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Alien disclosure? The first ever satellite to hunt and image UFOs could go into orbit

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Canadian developers are planning to send a satellite into low-earth orbit with specialist camera and radiation detecting equipment in a bid to capture the world’s first ever conclusive video footage of any alien craft to see if the truth real is out there.The Crowdsourcing Indiegogo campaign project is appealing for funds of $50,000 (£33,000) to develop and launch the “Cubesat for Disclosure”. The disclosure movement claims that NASA and other space agencies have the ability to detect UFOs and aliens, but choose to withhold the information from the public for “fear of the effect knowledge of greater beings may have on authority and religion on Earth”.
Disclosure conspiracists have called for years for world governments to release all confidential files they have on the subject of aliens and UFO phenomena, but it has been a long-time coming, they claim.

Project leader David Cote in a scene from the promotional video

Indiegogo aims to put this project in the hand of the citizens, so they can take over the quest for alien life.The satellite will have a scintillation counter to check ionising radiation levels, as high readings could indicate the presence of alien craft claim some researchers, and two cameras will constantly record a 360 degree view. Software engineer Dave Cote, who developed the idea with fellow researchers, said in a promotional video: “Despite many sightings and events, government, military and media have made a strong attempt to discredit the idea of extraterrestrial aliens.“And in the face of their apparent disbelief of the topic, the same military and governments have spent huge amounts of money secretly studying these ridiculous UFOs and aliens.“What our project aims to do is use a low-orbit satellite controlled by us, the individuals, to study potential objects in our earth’s atmosphere.”The start-up claims contributors of $100 (£66) or more will be allowed access to CubeSat data, while $500 (£330) would enable them to be actively involved and take still images.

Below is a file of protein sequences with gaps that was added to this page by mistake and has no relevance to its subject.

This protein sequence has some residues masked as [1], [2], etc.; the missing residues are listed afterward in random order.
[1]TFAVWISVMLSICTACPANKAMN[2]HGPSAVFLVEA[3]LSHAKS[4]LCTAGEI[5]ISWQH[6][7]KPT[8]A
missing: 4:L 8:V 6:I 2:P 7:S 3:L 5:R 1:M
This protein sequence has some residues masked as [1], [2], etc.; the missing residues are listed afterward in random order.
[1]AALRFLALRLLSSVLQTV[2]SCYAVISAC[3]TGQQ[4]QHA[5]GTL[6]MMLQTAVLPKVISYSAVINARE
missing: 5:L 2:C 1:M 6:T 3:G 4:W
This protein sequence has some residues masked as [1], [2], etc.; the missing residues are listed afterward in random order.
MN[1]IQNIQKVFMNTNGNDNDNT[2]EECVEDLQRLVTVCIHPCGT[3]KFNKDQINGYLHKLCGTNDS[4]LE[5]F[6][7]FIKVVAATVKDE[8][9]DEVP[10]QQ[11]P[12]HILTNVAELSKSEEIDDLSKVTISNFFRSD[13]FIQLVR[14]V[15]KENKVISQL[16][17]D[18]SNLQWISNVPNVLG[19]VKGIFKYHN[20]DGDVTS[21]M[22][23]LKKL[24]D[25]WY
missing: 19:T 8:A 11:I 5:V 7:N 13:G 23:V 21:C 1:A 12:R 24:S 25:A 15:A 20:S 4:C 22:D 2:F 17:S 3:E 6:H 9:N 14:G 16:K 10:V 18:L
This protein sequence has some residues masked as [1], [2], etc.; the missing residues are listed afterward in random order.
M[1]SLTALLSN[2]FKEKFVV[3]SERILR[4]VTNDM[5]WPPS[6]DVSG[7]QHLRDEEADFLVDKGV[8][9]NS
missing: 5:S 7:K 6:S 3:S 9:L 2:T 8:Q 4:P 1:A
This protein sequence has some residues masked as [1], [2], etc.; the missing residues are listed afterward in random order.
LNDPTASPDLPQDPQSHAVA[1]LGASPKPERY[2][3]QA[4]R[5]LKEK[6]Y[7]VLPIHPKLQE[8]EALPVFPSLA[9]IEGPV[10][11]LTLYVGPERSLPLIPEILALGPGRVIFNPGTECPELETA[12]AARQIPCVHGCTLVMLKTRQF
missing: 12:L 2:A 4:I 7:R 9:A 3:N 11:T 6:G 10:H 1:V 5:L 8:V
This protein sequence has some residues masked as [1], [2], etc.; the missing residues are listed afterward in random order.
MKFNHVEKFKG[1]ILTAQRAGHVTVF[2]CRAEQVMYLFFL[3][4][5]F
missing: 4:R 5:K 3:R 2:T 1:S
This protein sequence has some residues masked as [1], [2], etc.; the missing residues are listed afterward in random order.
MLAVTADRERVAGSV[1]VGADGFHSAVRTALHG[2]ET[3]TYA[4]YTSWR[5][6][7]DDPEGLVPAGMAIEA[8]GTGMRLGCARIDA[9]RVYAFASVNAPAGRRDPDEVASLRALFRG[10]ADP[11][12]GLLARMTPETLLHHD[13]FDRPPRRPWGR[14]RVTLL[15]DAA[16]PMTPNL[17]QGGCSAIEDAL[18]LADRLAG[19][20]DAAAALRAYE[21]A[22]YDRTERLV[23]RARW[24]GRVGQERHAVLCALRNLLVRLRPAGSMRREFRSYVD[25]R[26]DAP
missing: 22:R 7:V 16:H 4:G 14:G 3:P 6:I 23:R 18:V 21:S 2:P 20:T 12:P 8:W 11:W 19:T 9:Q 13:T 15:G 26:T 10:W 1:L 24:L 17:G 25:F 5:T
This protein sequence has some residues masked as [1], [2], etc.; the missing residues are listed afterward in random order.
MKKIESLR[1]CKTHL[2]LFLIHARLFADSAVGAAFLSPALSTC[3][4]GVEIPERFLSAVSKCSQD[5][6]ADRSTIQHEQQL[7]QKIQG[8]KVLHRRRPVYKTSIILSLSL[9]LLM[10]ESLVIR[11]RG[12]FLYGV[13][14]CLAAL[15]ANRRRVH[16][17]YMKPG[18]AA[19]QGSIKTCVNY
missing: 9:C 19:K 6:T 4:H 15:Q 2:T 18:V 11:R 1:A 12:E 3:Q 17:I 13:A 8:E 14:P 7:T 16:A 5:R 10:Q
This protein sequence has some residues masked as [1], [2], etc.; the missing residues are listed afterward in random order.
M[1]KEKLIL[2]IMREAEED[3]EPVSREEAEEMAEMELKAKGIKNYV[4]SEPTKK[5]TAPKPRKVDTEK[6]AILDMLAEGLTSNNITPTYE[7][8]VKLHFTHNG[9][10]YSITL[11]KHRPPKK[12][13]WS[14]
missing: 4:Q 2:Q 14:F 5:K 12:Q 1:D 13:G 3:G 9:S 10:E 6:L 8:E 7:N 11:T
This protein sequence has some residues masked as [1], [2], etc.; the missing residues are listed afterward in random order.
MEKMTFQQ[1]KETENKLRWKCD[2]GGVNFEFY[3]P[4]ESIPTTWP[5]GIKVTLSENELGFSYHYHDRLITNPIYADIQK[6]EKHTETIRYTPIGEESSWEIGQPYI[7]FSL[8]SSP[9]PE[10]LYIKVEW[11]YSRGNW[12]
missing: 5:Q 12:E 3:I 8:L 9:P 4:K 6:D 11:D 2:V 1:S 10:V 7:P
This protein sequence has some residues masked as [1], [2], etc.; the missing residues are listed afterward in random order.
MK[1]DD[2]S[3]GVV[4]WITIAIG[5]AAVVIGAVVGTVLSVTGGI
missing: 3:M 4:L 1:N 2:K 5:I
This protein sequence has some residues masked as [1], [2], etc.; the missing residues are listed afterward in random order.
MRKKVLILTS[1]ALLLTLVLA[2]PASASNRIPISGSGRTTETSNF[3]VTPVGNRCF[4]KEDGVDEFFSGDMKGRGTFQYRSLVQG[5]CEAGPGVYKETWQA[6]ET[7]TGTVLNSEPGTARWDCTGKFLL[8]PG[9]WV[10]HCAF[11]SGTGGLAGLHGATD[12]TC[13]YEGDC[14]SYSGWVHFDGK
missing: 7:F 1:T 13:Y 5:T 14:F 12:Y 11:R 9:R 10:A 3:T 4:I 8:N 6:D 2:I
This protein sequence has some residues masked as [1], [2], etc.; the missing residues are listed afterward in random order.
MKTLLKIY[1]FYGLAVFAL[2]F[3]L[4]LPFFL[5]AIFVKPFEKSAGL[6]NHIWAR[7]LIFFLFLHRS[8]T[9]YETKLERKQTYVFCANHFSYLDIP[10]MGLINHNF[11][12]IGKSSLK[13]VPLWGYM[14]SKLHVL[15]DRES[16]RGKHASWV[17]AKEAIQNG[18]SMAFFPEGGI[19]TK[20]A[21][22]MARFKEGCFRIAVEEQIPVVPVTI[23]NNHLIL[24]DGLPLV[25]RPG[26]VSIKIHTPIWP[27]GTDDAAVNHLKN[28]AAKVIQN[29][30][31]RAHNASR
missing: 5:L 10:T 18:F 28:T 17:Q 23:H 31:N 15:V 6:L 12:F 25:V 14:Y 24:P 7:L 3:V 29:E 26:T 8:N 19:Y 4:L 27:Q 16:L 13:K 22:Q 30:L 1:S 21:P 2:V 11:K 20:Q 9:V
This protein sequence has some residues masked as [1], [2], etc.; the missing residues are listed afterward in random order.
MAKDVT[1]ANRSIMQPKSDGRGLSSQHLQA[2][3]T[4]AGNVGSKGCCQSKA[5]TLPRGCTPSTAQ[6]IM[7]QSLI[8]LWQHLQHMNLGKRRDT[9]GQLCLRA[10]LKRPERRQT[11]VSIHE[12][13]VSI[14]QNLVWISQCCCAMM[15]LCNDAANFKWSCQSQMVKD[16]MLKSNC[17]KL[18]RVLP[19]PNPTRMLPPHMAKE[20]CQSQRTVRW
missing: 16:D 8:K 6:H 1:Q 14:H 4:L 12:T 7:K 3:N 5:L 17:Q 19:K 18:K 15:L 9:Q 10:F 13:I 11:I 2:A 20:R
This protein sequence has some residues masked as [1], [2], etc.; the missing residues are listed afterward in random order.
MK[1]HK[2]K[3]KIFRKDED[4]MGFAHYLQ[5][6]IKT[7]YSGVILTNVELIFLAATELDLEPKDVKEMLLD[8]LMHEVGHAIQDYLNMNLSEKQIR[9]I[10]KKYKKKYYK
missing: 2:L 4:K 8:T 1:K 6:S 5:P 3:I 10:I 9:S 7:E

Software engineer Dave Cote developed the idea alongside other researchers in hopes to bring full disclosure to individuals, on the topic of extraterrestrial intelligence and UFOs. The CubeSat will be able to measure radiation in its environment through a scintillation counter, and the cameras, which have parabolic lenses, will provide a 360 degree viewThe CubeSat will be launched through the company IOS Interorbital they will set up if the campaign is successful.Mr Cote added: “Maybe we’ll get data readings and pictures of solar-flare caused auroras.“Maybe we’ll capture images of some very interesting meteors, and maybe we’ll actually capture a verifiable craft – all we can do is try.”UFO buffs hope the project will bring the disclosure they have sought for so long.

Scott C Waring, editor of UFO Sightings Daily said: “This technology in public hands could be the event that causes full disclosure of the existence of aliens.

“I hope it works and I hope they gather some evidence while its in orbit.”Nigel Watson, author of the UFO Investigation Manual, was more sceptical.He said: “I’m sceptical that a network would do much in resolving the UFO issue in terms of ET visitors but it might detect a few anomalies that might be worthy of further study and a few meteors too.“There have been many proposals to scientifically detect and track UFOs, though this seems to be one of the most ambitious and expensive ones put forward so far. “It might detect some unusual or rare aerial anomalies but if there are extraterrestrial UFO craft visiting us, I’d have thought existing tracking systems, would detect them. Nonetheless, if you back the project you could enjoy watching real time data from the satellite on your laptop, and you get a T-shirt too. Personally, I’m hanging on to my tin foil hat.


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